The supplemental request that moves through Congress is also expected to include $900 million in relief funds for Southern Asian nations devastated by the late-December tsunami as well as a controversial $200 million in aid to Palestinians as a response to their recent successful elections.

Democrats, in the meantime, are waiting with bated breath for the president’s supplemental so that they can pick it apart and assail what they see as the failure of the White House to adequately prepare an exit strategy for the war in Iraq.

No doubt they’ll be pointing out that passage of the latest installment of war funding will bring the war’s on-the-books cost to around $272 billion, and that no end to the nearly $5 billion a month war is currently in sight. Despite the relative ease with which Iraqis were able to vote for a constitutional congress last month, Democrats have also been highlighting the fact that violence is still taking the lives of American troops and Iraqi guardsmen, police and civilians after nearly two years of war.

And they’ll probably make a stink about how the National Guard hasn’t been funded as generously as other military branches, despite the fact that guardsmen and reservists make up nearly half of deployed forces.

Then, of course, there is the question of how much flexibility over supplemental funds the administration will ask for. In the past, the White House has sought unprecedented leeway over how to use appropriations for the war, but even Republicans in Congress have resisted loosening the purse strings.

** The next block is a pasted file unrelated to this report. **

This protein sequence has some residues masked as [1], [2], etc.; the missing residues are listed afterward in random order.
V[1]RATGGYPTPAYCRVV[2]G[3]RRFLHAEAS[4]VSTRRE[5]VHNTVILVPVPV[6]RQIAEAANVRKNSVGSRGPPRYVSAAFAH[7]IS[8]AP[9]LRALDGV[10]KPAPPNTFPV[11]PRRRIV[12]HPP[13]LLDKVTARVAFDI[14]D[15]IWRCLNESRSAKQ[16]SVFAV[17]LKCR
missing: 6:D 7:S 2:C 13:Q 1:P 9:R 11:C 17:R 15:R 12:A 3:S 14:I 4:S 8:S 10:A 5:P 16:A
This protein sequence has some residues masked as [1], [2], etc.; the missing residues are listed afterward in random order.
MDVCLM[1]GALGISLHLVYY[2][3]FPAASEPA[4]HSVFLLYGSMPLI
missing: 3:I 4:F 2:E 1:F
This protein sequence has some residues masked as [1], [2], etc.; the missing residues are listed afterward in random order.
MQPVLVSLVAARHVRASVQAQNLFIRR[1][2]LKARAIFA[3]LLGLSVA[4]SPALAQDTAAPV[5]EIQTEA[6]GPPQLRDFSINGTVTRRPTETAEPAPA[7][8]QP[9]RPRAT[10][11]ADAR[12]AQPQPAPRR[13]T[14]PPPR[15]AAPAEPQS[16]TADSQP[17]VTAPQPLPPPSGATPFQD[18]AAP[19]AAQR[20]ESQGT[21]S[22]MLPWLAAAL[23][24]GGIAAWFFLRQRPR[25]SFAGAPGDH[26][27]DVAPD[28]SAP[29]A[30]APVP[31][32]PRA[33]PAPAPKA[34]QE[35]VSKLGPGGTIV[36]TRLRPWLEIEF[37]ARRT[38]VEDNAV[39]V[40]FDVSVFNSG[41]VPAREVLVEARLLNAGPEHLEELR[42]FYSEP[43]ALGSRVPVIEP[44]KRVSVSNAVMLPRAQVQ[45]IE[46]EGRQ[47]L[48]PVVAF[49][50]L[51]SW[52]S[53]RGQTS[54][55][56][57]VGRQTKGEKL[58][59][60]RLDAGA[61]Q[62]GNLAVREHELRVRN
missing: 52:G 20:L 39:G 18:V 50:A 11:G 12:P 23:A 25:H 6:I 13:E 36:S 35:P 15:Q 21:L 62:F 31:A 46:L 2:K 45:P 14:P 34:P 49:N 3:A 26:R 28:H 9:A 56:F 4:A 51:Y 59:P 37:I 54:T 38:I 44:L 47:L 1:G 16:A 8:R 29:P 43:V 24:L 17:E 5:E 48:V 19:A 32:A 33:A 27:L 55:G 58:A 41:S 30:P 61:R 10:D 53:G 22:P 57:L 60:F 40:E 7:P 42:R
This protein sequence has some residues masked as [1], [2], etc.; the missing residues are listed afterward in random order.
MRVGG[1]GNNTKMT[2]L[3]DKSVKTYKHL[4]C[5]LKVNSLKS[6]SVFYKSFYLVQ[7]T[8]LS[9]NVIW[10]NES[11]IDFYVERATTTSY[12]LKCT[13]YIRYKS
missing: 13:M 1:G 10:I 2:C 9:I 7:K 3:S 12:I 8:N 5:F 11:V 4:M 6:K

But for all their criticism, most Democrats will likely fall all over themselves to vote for the supplemental, lest they be seen as weak on defense or not in favor of helping out the troops.

“Obviously, Democrats are going to support the troops,” said Jim Manley, spokesman for Senate Minority Leader Harry Reid (D-Nev.).

Meanwhile, Lewis still plans to move forward today on a plan to reorganize the House Appropriations Committee into 10 subcommittees rather than 13. Committee spokesman John Scofield said holding a formal organizational meeting of the committee, where subcommittees are designated, is necessary in order for the Defense and foreign relations subcommittees to hold official hearings this week on the president’s supplemental request.

But Cochran is showing no signs of a rush to mirror the House’s restructuring plan, though his spokeswoman said Cochran hopes to have some resolution to the standoff between the House and Senate this week.

That likely means another meeting of Senate GOP appropriators today or Wednesday, though none had been scheduled as of press time. Last week, Senators rejected the House plan to eliminate the subcommittees on the District of Columbia, legislative branch, and Veterans Affairs, Housing and Urban Development and independent agencies.

Though Scofield notes that Lewis is “always willing to listen to ideas from our friends in the Senate,” Senate GOP appropriators were upset by the House chairman’s unilateral decision to more forward with his reorganization before coming to an agreement with the Senate.

The possibility that the Senate and House may have mismatched subcommittees is still very real. However, the Senate is considering plans to make their structure more compatible with the House, in order to avoid having an all-encompassing omnibus spending bill at the end of the year.